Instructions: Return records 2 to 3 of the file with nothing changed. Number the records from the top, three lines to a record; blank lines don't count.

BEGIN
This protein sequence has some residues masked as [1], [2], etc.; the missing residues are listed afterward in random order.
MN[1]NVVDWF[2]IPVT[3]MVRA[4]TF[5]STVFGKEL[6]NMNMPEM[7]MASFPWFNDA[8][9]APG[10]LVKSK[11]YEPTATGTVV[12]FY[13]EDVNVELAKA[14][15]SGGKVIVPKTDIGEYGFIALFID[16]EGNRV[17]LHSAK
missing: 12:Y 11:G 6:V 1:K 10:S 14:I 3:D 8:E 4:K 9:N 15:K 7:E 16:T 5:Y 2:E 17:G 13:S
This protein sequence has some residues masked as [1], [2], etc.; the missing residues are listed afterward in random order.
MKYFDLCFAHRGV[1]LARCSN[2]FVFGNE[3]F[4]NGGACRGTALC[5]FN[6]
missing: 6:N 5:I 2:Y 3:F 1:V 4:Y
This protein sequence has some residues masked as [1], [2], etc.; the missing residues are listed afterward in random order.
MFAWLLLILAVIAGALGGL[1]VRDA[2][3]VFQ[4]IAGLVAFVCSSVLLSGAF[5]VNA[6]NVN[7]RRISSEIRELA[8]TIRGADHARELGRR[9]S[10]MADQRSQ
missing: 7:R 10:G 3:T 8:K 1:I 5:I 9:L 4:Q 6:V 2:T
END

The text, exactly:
This protein sequence has some residues masked as [1], [2], etc.; the missing residues are listed afterward in random order.
MKYFDLCFAHRGV[1]LARCSN[2]FVFGNE[3]F[4]NGGACRGTALC[5]FN[6]
missing: 6:N 5:I 2:Y 3:F 1:V 4:Y
This protein sequence has some residues masked as [1], [2], etc.; the missing residues are listed afterward in random order.
MFAWLLLILAVIAGALGGL[1]VRDA[2][3]VFQ[4]IAGLVAFVCSSVLLSGAF[5]VNA[6]NVN[7]RRISSEIRELA[8]TIRGADHARELGRR[9]S[10]MADQRSQ
missing: 7:R 10:G 3:T 8:K 1:I 5:I 9:L 4:Q 6:V 2:T